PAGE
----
At the start of the first episode of The Owl House, created by SVA alumnus Dana Terrace (BFA 2013 Animation), the spunky protagonist Luz is an average, if exceptionally imaginative, teenager. She’s bright and self-assured, but isolated and routinely chastised by her school principal and caring, concerned mother for being overly enthusiastic and getting a little too caught up in favorite fantasy stories. "Your fantasy world is holding you back," her mom chides, sending Luz to "Reality Check" summer camp in hopes of tempering her daughter’s excessively creative spirit. "No more weirdness!" Luz promises.
By the end, after missing the bus to camp and stumbling upon a magic portal, Luz is apprenticed to a witch named Eda and shares a room with an adorably tiny warrior named King ... but no spoilers. You need to tune in to find out more. Check out the series premiere, which airs tonight, Friday, January 10, at 8:30pm, on Disney Channel and is also available on the DisneyNOW app.
The much-anticipated animated fantasy-comedy series is Terrace’s first experience as showrunner, the person tasked with driving the creative direction of a show. Still, she honed her skills previously as a storyboard artist on the Disney series Gravity Falls and later, as a director for Disney’s DuckTales reboot. Finding herself between jobs a couple of years ago, Owl House came out of a desire to create something entirely her own.
"When I first came up with the idea for the show—a young girl goes to another world and learns magic from an older witch—I started gathering all my artistic influences," Terrace says. "All the stuff that got me jazzed to draw and write in the first place—Hieronymus Bosch paintings, Remedios Varo paintings, John Bauer—and thinking, what would this kind of stuff look like as a kids’ cartoon?" The scenery and inhabitants of Boiling Isles, where Owl House is set, are indeed straight out of Bosch’s The Garden of Earthly Delights, both goofy and grotesque; it’s a kind of Medieval bestiary meets the Addams Family, with many-eyed, winged and hybrid creatures and enchanted objects run amok.
From there came the characters, each one with more personality than the last. Eda, a very cool, clever, and rebellious witch, "is very much based off my nana, my aunt and my mom—the women who raised me," Terrace says. Her comrade-in-arms King is a disgraced master of demons trapped in a puppy-like body and is "basically just like me—a short little jerk who wants to be taller and taken seriously."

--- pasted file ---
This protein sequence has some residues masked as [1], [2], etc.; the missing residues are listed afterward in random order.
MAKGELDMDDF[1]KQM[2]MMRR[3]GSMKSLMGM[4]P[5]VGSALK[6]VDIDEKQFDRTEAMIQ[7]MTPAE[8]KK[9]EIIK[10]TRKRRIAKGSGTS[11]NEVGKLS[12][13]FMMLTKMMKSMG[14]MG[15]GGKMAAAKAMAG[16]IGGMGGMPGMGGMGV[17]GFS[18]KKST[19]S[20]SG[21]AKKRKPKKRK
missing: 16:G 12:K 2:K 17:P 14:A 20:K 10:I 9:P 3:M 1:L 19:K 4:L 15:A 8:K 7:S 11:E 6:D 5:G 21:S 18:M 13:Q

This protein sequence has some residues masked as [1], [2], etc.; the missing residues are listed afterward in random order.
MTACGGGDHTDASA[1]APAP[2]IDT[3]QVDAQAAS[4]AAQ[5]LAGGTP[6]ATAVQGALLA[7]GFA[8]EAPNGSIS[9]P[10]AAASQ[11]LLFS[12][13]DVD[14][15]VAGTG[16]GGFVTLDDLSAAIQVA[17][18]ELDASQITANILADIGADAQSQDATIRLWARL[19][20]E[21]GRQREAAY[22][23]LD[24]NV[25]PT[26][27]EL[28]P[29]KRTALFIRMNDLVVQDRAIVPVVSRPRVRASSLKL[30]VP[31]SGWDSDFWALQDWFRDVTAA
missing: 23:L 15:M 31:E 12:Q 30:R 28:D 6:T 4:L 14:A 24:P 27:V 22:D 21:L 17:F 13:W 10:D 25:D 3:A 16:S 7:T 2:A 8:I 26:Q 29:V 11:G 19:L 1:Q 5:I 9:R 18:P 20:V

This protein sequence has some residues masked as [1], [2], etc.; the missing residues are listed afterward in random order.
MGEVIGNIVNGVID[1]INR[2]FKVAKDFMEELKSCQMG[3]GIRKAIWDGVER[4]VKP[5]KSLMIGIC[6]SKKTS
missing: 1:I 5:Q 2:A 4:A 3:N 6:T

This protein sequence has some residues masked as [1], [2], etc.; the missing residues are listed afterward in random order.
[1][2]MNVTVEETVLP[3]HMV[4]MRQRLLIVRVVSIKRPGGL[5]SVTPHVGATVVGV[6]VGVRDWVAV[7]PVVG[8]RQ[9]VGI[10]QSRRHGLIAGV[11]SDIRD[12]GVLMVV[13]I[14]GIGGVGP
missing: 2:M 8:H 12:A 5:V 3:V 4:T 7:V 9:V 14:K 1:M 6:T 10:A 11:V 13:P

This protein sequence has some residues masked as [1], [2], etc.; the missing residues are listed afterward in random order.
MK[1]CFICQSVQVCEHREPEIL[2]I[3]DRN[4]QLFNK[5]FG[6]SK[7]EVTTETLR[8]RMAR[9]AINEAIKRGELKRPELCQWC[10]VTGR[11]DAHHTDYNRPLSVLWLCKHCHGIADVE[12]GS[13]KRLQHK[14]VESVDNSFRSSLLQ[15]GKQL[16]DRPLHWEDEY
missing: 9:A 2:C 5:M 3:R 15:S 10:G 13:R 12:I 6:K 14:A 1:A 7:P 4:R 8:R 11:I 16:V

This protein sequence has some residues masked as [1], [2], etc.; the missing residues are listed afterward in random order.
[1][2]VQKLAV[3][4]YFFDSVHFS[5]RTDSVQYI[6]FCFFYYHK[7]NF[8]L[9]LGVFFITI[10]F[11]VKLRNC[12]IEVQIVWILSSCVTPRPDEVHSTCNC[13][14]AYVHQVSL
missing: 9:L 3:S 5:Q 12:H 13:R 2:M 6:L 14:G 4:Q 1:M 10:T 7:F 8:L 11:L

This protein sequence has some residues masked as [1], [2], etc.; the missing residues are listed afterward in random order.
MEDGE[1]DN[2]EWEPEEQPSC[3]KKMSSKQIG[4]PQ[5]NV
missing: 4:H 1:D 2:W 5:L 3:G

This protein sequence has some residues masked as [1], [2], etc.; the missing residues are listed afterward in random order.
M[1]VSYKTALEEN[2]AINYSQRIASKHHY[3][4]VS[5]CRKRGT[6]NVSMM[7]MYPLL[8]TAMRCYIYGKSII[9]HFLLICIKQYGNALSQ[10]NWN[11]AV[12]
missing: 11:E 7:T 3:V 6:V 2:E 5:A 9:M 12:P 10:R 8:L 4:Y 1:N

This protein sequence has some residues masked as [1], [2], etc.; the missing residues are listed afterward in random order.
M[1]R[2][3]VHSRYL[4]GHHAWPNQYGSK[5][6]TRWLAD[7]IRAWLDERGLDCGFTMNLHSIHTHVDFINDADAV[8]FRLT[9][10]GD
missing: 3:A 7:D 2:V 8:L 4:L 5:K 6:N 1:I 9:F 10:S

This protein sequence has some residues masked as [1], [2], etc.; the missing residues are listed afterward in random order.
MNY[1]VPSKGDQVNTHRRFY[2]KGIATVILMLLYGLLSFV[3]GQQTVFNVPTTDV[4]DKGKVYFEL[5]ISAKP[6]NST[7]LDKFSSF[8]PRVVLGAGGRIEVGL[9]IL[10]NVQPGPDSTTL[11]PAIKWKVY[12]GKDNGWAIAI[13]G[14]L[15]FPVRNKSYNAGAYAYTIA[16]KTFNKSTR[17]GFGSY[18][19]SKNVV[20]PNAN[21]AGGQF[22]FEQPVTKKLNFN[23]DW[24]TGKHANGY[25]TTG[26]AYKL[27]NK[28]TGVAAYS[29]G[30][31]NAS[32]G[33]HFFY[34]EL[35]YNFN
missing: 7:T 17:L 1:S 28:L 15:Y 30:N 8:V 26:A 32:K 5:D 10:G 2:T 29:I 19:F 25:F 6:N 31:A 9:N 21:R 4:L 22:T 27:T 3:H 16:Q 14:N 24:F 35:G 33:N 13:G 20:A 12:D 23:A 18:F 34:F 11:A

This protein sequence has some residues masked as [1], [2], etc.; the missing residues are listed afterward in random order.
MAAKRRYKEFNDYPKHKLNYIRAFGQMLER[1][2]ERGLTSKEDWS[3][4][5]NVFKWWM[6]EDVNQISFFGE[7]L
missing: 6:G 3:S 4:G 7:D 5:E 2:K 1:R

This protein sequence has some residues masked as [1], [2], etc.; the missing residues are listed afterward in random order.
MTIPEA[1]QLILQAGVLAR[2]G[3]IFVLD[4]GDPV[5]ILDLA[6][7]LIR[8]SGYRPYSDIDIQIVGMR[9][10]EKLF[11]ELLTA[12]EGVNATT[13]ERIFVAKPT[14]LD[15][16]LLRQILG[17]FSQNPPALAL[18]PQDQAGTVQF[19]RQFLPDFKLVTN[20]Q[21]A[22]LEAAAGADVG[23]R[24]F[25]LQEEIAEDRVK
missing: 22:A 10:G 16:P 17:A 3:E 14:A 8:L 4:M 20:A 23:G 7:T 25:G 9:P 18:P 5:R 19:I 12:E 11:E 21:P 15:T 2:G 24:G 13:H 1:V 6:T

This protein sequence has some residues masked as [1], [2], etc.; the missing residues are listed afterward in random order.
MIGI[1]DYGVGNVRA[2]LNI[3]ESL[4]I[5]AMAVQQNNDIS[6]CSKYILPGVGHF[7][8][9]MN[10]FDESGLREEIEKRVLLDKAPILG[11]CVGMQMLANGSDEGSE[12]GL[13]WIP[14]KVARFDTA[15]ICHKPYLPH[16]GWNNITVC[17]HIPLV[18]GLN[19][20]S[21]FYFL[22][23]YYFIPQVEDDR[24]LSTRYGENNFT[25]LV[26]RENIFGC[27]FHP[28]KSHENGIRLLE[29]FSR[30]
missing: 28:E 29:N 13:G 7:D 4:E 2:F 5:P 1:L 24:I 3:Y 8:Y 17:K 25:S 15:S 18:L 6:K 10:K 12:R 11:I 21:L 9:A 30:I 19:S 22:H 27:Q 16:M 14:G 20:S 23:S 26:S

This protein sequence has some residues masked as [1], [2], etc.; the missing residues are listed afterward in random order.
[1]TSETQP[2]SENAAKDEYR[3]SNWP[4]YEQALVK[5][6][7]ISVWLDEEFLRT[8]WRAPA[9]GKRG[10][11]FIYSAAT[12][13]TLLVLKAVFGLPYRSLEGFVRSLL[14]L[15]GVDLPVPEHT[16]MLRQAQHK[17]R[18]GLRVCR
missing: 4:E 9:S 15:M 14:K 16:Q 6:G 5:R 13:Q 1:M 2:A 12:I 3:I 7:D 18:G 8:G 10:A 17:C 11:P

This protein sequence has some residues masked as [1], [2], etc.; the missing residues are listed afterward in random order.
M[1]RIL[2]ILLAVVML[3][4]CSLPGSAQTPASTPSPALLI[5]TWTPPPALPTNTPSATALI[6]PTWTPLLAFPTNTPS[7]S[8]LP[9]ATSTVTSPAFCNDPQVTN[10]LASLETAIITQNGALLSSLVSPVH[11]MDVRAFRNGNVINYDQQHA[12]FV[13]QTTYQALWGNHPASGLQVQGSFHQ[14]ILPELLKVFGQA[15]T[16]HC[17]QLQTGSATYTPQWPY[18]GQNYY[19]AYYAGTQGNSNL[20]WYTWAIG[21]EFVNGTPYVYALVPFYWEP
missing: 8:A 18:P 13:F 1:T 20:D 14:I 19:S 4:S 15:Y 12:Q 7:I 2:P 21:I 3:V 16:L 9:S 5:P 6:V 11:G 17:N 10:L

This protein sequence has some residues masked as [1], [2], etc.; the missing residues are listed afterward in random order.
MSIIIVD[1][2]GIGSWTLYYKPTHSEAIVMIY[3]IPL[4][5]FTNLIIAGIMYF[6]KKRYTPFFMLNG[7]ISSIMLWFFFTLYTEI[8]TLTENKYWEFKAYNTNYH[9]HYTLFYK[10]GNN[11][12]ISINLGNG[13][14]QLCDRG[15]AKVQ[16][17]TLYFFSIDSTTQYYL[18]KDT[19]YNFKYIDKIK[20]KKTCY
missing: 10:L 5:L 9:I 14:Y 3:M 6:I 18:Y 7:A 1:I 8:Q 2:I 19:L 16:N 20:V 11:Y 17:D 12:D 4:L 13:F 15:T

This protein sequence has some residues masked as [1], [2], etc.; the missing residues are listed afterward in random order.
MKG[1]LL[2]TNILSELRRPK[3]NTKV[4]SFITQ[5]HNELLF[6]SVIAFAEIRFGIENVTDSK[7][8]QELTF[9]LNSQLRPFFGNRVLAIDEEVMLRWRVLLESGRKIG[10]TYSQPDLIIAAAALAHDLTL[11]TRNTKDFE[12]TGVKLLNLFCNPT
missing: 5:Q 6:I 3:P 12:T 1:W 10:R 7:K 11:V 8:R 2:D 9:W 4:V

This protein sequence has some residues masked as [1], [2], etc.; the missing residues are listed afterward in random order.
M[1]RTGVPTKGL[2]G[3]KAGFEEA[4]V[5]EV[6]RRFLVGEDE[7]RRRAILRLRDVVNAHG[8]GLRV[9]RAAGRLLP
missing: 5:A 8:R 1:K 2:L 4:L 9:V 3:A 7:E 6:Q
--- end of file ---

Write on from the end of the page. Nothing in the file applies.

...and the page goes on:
Luz, as the main character, required more time and thought if she were to hold the show on her own. "Her personality was very much developed from the conversations I would have with my roommate at the time, Luz Batista [BFA 2014 Animation], who the character is named after," Terrace says. "We would talk about how we would try to cut our own hair in high school, and that’s why we had like a weird little pixie cut." (So does animated Luz; she’s also Dominican like her namesake, at Batista’s request.) Batista now works on Owl House as a story artist and consultant. "It’s just been an utter joy to continue working with her," Terrace says.
Mortal beings mixed with magical ones is a familiar YA trope, and Terrace and her team (including staff writer Molly Knox Ostertag, a BFA 2014 Cartooning graduate) have drawn inspiration from a variety of sources, from the Japanese fantasy film Princess Mononoke to British author C.S. Lewis’ Chronicles of Narnia books (Lewis’ series even gets a nod in the first episode’s title, "A Lying Witch and a Warden"). Amid the action and antics of the premiere, the experience of feeling like an outsider and finding resilience and community through self-expression feels pronounced, and that’s because it’s something that rings true for Terrace. "It took me a long time, into my early 20s, before I found my people, a kind of family I could call my own," she says. "It’s not the only theme we deal with in the show, but that’s how I wanted to introduce Luz as a character."
The Owl House has already been tapped for a second season and, as showrunner, Terrace has a hand in more or less everything. "I’m in the editing bay, I storyboard every now and then, I take passes on the scripts, I read every bit of dialogue," she says. "I’m pitching episodes, I’m communicating with executives and trying to work with the Disney teams to keep my vision clear but also give them what they want. I think probably the most challenging part of this job has been to learn how to collaborate with such a large amount of people." She also has a cameo voice appearance in a few episodes as a conspiracy-spouting critter—see if you can spot her in the series opener.
Notably, Terrace is only the fourth woman to helm a show at Disney, something she tries not to dwell on. "I don’t want to say I’m grateful for the opportunity to be a female showrunner, I’m just glad that I am a showrunner."
The Owl House airs on Disney Channel and stars Wendie Malick (American Housewife) as Eda, Alex Hirsch (Gravity Falls) as King and Sarah-Nicole Robles (Boss Baby) as Luz. The guest voice cast for season one includes Matthew Rhys (The Americans), Isabella Rossellini (Shut Eye), Tati Gabrielle (Chilling Adventures of Sabrina) and Mae Whitman (Parenthood), among others. Watch the trailer below and tune into The Owl House tonight.
Welcome to the Boiling Isles! Luz takes you on a tour of her new (terrifying) fantasy world and introduces her new friends Eda the witch and her "scary" demon roommate King! The Owl House premieres Friday, January 10, on the Disney Channel.